Fluency to Flush
(Flu"en*cy) n. [L. fluentia: cf. F. fluence. See Fluent.] The quality of being fluent; smoothness; readiness
of utterance; volubility.
The art of expressing with fluency and perspicuity.Macaulay.
(Flu"ent) a. [L. fluens, - entis, p. pr. of fluere to flow; cf. Gr. to boil over. Cf. Fluctuate, Flux.]
1. Flowing or capable of flowing; liquid; glodding; easily moving.
2. Ready in the use of words; voluble; copious; having words at command; and uttering them with facility
and smoothness; as, a fluent speaker; hence, flowing; voluble; smooth; said of language; as, fluent speech.
With most fluent utterance.Denham.
Fluent as the flight of a swallow is the sultan's letter.De Quincey.
1. A current of water; a stream. [Obs.]
2. [Cf. F. fluente.] (Math.) A variable quantity, considered as increasing or diminishing; called, in
the modern calculus, the function or integral.
(Flu"ent*ly), adv. In a fluent manner.
(Flu"ent*ness), n. The quality of being fluent.
(Flue"work`) n. (Mus.) A general name for organ stops in which the sound is caused by wind
passing through a flue or fissure and striking an edge above; in distinction from reedwork.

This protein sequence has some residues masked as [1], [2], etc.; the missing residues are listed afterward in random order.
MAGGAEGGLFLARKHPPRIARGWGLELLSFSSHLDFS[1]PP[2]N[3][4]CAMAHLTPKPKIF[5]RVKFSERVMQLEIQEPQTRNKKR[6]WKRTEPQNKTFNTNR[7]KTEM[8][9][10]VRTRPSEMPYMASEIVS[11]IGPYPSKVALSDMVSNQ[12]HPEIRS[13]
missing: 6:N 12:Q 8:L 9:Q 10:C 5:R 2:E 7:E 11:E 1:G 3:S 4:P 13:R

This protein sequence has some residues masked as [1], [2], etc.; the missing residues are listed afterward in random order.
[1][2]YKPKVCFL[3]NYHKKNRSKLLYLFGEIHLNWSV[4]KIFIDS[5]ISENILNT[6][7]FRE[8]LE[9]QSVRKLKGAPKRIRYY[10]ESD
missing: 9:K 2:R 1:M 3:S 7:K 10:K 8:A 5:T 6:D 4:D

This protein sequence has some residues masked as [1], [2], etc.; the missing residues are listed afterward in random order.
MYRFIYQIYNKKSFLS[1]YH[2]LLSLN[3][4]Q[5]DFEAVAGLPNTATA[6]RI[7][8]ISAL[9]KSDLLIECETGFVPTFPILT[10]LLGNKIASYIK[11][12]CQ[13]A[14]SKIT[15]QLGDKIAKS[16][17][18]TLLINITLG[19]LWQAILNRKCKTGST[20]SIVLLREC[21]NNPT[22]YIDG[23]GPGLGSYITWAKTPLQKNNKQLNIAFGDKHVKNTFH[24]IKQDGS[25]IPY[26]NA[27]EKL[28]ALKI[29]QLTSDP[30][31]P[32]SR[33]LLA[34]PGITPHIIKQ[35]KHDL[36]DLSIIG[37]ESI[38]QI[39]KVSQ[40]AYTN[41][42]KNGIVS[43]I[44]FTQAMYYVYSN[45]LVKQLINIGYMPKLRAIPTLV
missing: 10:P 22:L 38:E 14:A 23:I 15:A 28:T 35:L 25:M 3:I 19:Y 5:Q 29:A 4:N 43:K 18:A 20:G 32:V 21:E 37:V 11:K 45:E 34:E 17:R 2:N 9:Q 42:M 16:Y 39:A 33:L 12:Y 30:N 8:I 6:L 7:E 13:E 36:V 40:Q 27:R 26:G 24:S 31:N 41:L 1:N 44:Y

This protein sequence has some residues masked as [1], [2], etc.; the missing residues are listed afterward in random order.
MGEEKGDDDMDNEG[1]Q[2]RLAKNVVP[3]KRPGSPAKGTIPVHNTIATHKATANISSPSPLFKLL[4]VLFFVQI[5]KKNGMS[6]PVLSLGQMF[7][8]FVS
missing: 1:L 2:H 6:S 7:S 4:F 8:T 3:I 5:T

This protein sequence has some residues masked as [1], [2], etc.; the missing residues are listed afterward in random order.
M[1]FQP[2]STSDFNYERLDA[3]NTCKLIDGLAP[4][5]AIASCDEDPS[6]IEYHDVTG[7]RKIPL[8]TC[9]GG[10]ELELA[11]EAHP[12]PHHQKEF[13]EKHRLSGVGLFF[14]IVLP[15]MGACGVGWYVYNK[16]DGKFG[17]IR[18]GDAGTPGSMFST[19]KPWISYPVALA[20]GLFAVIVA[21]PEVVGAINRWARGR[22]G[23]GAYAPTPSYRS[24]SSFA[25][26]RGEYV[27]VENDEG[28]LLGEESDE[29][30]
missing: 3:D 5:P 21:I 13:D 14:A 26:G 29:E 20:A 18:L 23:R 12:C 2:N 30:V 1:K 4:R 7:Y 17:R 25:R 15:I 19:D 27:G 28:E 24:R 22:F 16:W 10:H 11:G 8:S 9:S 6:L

(Flue"y) a. [2d Flue.] Downy; fluffy. [R.]
(Fluff) n. [Cf. 2d Flue. &radic84.] Nap or down; flue; soft, downy feathers.
(Fluff"y) a. [Compar. Fluffier ; superl. Fluffiest.] Pertaining to, or resembling, fluff or nap; soft
and downy. "The carpets were fluffy." Thackeray.
The present Barnacle . . . had a youthful aspect, and the fluffiest little whisker, perhaps, that ever was
(||Flü"gel) n. [G., a wing.] (Mus.) A grand piano or a harpsichord, both being wing- shaped.
(Flu"gel*man) n. [G. flügelman.] (Mil.) Same as Fugleman.
(Flu"id) a. [L. fluidus, fr. fluere to flow: cf. F. fluide. See Fluent.] Having particles which easily
move and change their relative position without a separation of the mass, and which easily yield to pressure; capable
of flowing; liquid or gaseous.
(Flu"id), n. A fluid substance; a body whose particles move easily among themselves.
Fluid is a generic term, including liquids and gases as species. Water, air, and steam are fluids. By
analogy, the term is sometimes applied to electricity and magnetism, as in phrases electric fluid, magnetic
fluid, though not strictly appropriate.